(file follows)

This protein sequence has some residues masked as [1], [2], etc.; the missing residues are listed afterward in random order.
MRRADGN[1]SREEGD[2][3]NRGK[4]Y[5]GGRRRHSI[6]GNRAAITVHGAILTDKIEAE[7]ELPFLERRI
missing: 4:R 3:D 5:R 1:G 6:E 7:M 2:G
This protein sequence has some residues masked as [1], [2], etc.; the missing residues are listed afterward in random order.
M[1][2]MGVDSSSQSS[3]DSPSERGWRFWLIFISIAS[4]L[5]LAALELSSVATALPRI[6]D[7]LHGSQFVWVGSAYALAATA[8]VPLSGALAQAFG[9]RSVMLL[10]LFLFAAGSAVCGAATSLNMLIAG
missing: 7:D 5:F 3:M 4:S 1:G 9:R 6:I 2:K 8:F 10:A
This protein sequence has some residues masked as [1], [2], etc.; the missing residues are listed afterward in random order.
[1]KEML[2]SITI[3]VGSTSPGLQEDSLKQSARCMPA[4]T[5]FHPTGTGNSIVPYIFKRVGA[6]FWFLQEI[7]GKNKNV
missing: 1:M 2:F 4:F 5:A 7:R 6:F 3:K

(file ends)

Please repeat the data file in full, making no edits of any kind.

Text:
This protein sequence has some residues masked as [1], [2], etc.; the missing residues are listed afterward in random order.
MRRADGN[1]SREEGD[2][3]NRGK[4]Y[5]GGRRRHSI[6]GNRAAITVHGAILTDKIEAE[7]ELPFLERRI
missing: 4:R 3:D 5:R 1:G 6:E 7:M 2:G
This protein sequence has some residues masked as [1], [2], etc.; the missing residues are listed afterward in random order.
M[1][2]MGVDSSSQSS[3]DSPSERGWRFWLIFISIAS[4]L[5]LAALELSSVATALPRI[6]D[7]LHGSQFVWVGSAYALAATA[8]VPLSGALAQAFG[9]RSVMLL[10]LFLFAAGSAVCGAATSLNMLIAG
missing: 7:D 5:F 3:M 4:S 1:G 9:R 6:I 2:K 8:F 10:A
This protein sequence has some residues masked as [1], [2], etc.; the missing residues are listed afterward in random order.
[1]KEML[2]SITI[3]VGSTSPGLQEDSLKQSARCMPA[4]T[5]FHPTGTGNSIVPYIFKRVGA[6]FWFLQEI[7]GKNKNV
missing: 1:M 2:F 4:F 5:A 7:R 6:F 3:K